A new heart
At 12:15 a.m. Jan. 6, the Pirozzi family received the news that the plane landed safely and their daughter’s new heart was on its way to CHOP.
“Thank you, God!” was their reaction.
Two hours later, the successfully transplanted heart began to beat in its new owner’s body.
“It’s a beautiful heart. It was made for her,” the doctor told Xavia’s family.
Once the transplant was complete, Xavia moved to a nearby Ronald McDonald house while treatment and tests continued and the new heart acclimated itself.
On Feb. 19, the child finally returned home, greeted by dozens of red heart decorations sprinkled across her front lawn. There have been no signs of rejection during routine heart biopsies, the family reported.
While Xavia’s new heart is priceless, her medical bills have topped $3.5 million. After insurance coverage, the Pirozzis estimate their portion will be $600,000. The drug to be administered to Xavia for the remainder of her life costs $1,500 a month.
“I worry about her health first,” said her father. “That is my main concern. On a financial basis, I’ll deal with that later.”
Fellow St. Joseph parents are helping the couple deal with it now. They formed a committee, The Heart of St. Joseph, to raise funds; other schools and parishes are assisting as well (see related story).
“The outpouring of prayer support from family, friends and patients was tremendous,” said Mr. Pirozzi. “It came from Catholics and non-Catholics alike. It was a needed shoulder to lean on.”
Finances are not the end of the worries, however. A heart transplant is not everlasting.
“We say that the ‘half life’ of a transplanted heart in a child (birth to 18 years) is about 13 years,” said Dr. Chrisant. “This means that at 13 years (age of heart), half the children are still alive with their heart grafts and half have either died (from various causes) or have required repeat heart transplantation.”
Mrs. Pirozzi, who actually held her daughter’s diseased heart in her hands,
said she can’t even think of that now; she has to live for today.
The couple knows they are buying time, said Mr. Pirozzi.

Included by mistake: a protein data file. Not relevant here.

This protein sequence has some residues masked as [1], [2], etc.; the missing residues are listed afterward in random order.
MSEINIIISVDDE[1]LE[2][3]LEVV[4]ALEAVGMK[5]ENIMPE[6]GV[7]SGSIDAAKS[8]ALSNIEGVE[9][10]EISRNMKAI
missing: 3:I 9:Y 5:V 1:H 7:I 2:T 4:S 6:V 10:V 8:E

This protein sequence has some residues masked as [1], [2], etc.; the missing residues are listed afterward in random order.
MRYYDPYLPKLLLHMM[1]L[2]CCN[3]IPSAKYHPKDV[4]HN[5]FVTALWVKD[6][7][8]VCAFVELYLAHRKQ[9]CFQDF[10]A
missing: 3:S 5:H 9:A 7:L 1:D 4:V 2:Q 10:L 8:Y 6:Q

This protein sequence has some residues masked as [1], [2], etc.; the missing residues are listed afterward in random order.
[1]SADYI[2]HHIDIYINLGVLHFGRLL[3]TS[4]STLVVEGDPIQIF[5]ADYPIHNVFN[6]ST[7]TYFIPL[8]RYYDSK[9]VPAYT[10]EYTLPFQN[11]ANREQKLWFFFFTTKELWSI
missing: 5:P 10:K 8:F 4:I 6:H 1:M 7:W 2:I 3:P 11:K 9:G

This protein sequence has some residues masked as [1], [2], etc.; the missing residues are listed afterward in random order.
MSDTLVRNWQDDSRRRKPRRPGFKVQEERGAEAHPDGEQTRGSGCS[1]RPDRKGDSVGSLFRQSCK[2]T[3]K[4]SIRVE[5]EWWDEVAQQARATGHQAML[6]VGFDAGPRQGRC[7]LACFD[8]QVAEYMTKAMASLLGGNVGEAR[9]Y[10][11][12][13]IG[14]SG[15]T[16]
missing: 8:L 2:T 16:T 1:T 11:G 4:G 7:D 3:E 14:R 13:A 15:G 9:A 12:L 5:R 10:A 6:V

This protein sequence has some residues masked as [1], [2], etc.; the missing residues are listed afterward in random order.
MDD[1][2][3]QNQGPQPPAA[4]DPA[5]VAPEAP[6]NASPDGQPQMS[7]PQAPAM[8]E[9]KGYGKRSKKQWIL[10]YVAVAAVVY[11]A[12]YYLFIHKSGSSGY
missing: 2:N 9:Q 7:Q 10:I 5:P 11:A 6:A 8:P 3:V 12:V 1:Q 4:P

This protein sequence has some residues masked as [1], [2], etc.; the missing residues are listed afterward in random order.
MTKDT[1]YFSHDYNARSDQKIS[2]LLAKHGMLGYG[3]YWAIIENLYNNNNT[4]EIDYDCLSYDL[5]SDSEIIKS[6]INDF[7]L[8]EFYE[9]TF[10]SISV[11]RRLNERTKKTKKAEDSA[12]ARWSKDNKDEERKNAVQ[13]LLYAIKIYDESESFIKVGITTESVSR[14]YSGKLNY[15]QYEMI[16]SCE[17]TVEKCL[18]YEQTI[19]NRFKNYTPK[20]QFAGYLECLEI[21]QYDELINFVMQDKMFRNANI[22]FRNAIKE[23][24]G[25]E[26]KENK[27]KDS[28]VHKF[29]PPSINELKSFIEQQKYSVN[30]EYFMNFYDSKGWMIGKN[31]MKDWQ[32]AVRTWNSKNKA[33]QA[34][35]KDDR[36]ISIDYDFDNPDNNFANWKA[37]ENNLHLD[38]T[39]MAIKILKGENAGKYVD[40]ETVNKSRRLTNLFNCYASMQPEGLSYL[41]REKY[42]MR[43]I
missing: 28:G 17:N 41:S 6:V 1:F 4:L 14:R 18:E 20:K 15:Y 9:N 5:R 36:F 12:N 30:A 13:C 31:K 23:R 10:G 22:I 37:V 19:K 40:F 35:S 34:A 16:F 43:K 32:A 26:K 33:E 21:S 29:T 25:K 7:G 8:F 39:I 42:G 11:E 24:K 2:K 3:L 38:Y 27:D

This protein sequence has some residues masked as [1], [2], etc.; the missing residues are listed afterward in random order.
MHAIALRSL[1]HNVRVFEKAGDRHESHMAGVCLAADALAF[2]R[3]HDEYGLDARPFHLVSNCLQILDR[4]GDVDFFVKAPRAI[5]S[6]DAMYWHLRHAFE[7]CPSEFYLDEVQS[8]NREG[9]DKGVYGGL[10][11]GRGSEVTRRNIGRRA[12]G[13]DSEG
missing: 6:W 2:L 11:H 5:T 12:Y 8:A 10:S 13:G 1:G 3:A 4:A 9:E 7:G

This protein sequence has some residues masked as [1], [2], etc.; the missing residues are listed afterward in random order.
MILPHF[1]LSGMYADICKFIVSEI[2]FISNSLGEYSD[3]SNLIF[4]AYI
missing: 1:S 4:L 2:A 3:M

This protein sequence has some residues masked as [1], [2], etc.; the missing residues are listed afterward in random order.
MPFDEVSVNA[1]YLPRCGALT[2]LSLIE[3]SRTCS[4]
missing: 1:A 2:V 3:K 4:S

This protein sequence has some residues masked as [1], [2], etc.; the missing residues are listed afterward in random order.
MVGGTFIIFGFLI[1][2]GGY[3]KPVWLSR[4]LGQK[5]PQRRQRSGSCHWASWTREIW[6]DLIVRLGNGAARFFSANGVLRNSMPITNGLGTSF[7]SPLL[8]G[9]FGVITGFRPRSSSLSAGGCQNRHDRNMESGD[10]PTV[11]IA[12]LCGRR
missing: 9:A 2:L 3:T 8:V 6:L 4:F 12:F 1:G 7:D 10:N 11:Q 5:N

“I look at it as a continual process, buying time until the next transplant is necessary, better anti-rejection meds are created or artificial devices become more practical,” he said.
Their faith has been challenged at times over the last year.
“At low points I’d say, ‘God, where’s the heart and why is it taking so long?’” confessed Mrs. Pirozzi. “There were down days and up days and days you’d want to run screaming from the building. You go day to day or you’d go crazy. There was so much to handle.”
Change of heart
Xavia’s literal change of heart has left the girl with a new perspective.
“The child has matured in so many ways,” said Mrs. Borys. “It was a hard 10 months.”
Xavia’s mom said her daughter is a totally different person than before she came in.
“She’s been great,” she said. “She has had ups and downs. Sometimes she felt sad and wanted to go home. She made friends here – they understand each other.”
The 10-year-old is curious about where the heart under her blue and pink butterfly shirt came from, and what happened to the donor. But unless the donor family wishes to be revealed, the Pirozzis won’t find out. The family plans to write to them through UNOS to express their infinite gratitude and hope to receive a response.
“It’s very important to donate organs and share the gift of life with others,” said Xavia.
During her tribulation, Xavia said she prayed for herself, as did so many others. She knows the prayers helped, she said, “because we were able to do this for 10 months straight!”
St. Joseph School principal, Phyllis Karko, has prayed for the second time for someone to receive a heart. Two years ago one of her teachers underwent a transplant. The principal constantly encouraged the students to pray for Xavia.
“You know how it is with prayer,” she said, “If you believe it, it’s going to happen.”